I'm 74 years old now, one year closer to death than I was a year ago. I once comforted myself in the belief that my end would be marked by a Catholic funeral Mass. But that won't be happening.

So now my instructions are these. When I die, just let me go to Texas. I wish to be cremated and my ashes scattered over the upper Colorado River near the historic Regency Bridge in West Texas.

It will comfort me to know that my friends and family will assemble somewhere to eat Texas barbeque after my ashes are scattered. I hope they will commemorate my life by toasting me with cold bottles of Shiner Bock and perhaps listening to some of my favorite songs. 

Maybe the immortal Ernest Tubb will croak out the words of Waltz Across Texas. Perhaps someone will play a recording of the Texas Playboys playing Roly Poly, Big Ball's in Cowtown, and  San Antonio Rose

When my friends gather for my farewell party, I  hope they will listen to Johnny Rodriguez's rendition of We Believe in Happy EndingsIf so, that will certainly be good enough for me.

Shiner: "The beer your mother would want you to drink if she knew you were drinking."

Thursday, December 10, 2020

"My neighbor burns trash in a barrel out back": And why the hell not?

 It is the province of the elderly to lament the good old days when life was sweeter, and it is the province of the young to scoff at such nonsense.

Nevertheless, I recently heard a tune by a band called Southern Culture on the Skids titled "My neighbor burns trash in a barrel out back," and it made me think of my childhood in Anadarko, Oklahoma.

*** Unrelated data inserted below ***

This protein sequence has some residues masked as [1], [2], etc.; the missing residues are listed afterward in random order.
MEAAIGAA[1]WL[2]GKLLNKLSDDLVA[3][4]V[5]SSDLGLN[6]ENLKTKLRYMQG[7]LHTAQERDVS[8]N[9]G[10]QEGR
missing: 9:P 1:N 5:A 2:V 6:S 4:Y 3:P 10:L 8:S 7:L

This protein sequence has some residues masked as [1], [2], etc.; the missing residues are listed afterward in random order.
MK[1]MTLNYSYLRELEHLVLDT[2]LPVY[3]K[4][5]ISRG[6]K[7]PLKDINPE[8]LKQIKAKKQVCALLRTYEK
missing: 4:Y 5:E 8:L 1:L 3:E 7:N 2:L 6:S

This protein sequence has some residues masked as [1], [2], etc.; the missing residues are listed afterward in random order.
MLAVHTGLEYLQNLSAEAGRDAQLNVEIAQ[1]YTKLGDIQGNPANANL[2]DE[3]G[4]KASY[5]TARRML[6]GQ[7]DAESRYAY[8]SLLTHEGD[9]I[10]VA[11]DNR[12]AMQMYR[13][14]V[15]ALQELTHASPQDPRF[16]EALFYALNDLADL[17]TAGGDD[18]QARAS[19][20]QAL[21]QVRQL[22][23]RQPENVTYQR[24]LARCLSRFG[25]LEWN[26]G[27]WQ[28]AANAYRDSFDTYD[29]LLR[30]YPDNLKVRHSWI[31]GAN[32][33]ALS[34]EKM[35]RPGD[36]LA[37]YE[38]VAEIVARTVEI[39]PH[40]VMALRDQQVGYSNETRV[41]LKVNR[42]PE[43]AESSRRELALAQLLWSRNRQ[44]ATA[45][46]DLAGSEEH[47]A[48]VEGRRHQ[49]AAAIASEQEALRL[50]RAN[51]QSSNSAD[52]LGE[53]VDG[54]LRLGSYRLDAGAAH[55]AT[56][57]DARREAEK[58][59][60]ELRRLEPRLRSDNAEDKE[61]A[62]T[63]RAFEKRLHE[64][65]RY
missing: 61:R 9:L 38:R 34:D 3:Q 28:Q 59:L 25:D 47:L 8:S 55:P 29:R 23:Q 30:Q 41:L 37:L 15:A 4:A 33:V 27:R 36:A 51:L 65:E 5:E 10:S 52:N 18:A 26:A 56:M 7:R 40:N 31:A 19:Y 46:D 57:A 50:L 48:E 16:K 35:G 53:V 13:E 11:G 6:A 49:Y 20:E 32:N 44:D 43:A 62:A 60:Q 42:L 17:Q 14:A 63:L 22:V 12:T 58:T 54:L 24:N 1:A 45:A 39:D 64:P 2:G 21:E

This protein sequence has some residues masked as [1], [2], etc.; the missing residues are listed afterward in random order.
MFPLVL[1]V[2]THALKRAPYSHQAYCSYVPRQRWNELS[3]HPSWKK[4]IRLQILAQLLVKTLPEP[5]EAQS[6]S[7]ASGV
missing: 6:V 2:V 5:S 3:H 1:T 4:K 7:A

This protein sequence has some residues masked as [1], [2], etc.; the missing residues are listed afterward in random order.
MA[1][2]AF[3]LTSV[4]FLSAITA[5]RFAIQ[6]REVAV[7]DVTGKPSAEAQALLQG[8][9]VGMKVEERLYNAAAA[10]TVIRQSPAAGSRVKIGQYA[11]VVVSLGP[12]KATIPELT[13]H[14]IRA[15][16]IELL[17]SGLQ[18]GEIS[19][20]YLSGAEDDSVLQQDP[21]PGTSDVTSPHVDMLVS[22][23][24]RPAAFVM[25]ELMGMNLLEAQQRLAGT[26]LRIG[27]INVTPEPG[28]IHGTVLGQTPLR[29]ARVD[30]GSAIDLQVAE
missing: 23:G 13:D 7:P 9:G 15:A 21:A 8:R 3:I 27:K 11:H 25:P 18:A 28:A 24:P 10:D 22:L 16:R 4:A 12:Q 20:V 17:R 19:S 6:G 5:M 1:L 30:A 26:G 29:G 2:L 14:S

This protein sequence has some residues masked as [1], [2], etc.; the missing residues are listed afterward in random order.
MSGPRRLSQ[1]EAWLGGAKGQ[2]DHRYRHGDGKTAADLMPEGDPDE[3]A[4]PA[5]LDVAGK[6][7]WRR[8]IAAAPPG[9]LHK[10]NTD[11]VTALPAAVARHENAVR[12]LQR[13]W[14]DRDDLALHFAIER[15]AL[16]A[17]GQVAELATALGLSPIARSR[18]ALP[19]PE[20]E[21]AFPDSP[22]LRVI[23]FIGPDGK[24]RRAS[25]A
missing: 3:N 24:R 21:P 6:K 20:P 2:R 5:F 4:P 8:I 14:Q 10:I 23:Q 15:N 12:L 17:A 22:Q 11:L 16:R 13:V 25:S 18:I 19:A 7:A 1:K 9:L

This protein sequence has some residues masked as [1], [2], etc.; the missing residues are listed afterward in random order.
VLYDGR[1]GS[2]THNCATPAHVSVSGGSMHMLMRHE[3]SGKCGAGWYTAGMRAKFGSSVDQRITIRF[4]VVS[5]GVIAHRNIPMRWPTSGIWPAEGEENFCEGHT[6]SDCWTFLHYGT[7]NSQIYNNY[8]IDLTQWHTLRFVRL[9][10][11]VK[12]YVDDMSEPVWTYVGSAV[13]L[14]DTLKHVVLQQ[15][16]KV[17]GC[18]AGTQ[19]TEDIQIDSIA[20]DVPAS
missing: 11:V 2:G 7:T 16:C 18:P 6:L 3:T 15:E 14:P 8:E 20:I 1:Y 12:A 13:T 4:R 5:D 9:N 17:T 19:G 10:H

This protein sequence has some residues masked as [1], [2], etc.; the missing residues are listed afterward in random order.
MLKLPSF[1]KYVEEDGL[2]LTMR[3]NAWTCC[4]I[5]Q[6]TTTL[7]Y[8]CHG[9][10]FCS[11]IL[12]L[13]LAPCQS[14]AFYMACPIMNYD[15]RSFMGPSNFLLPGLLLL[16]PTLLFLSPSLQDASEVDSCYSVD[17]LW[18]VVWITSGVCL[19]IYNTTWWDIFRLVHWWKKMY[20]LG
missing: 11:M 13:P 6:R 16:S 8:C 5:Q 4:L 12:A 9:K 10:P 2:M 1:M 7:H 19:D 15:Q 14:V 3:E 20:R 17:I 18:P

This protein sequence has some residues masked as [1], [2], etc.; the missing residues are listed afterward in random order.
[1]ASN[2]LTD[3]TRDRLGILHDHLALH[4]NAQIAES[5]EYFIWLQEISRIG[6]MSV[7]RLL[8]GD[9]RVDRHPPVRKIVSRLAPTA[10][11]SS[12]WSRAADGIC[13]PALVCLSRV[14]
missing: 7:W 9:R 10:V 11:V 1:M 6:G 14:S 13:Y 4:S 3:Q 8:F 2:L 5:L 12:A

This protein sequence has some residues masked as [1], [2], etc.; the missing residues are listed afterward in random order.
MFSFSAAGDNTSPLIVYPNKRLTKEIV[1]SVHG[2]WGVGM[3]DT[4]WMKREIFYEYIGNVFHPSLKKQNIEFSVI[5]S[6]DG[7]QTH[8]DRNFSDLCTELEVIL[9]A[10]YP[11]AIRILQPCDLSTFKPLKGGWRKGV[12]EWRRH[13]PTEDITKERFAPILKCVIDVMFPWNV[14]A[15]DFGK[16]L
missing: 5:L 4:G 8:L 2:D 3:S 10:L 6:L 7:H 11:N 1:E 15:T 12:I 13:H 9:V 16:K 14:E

Our family indeed burned trash in a barrel out back, but as far as I know, we never set anyone's house on fire. Of course, some things don't burn--empty cans of Demonte green beans, milk bottles, etc.  So my father took the noncombustible stuff to the town dump, which was located on the bank of the majestic Washita River.  Hell, everyone did that.

I remember going with my dad on a dump run when I was about four, and he allowed me to play in a gigantic pile of rusty tin cans. I slipped and fell and got a nasty cut on my wrist. Seventy years later, I still see the scar--a reminder of happy times!

When I was a kid, small-town Oklahomans believed in the constitutional right to own guns, but fortunately, most of us were too poor to buy one. We also held a strong belief in our dogs' common-law right to run freely about the neighborhood, pooping where they chose.

Most dogs exercised this right responsibly, but there were a few renegades. My childhood friends will remember Captain, a vicious collie that became a legend in southwestern Oklahoma. Although he looked exactly like the kindly Lassie we saw on television, he was, in fact, a terrorist. He was the anti-Lassie.

Captain struck a primal fear into the hearts of every child in Anadarko. This ruthless sociopath was known to visit Sunset Elementary School for the sole purpose of biting small children during recess.  I'm not making that up. Captain knew when the kids let out for morning playtime, and he traveled eight blocks from his abode on Colorado Street to maim schoolkids.

As a paperboy, Captain would occasionally ambush me on my paper route, but I developed a tactic for dealing with him.

 I carried a few extra newspapers in my canvas newspaper bag, which I rolled up tightly with rubber bands.  When Captain loped out of a ligustrum hedge to bite me, I would tuck my legs up high on my bike and pelt the son of a bitch with old copies of the Anadarko Daily News.

After a couple of encounters, Captain left me alone.

The town fathers (and mothers) were powerless to stop Captain from biting the citizenry. But finally, some high-school kids from the nearby town of Fort Cobb dispensed vigilante justice. They caught the dog, tied him to a chain, and dragged him behind a car through the streets of Anadarko until he died.

 It was sort of an Oklahoma version of The Magnificent Seven. The townsfolk were deeply grateful.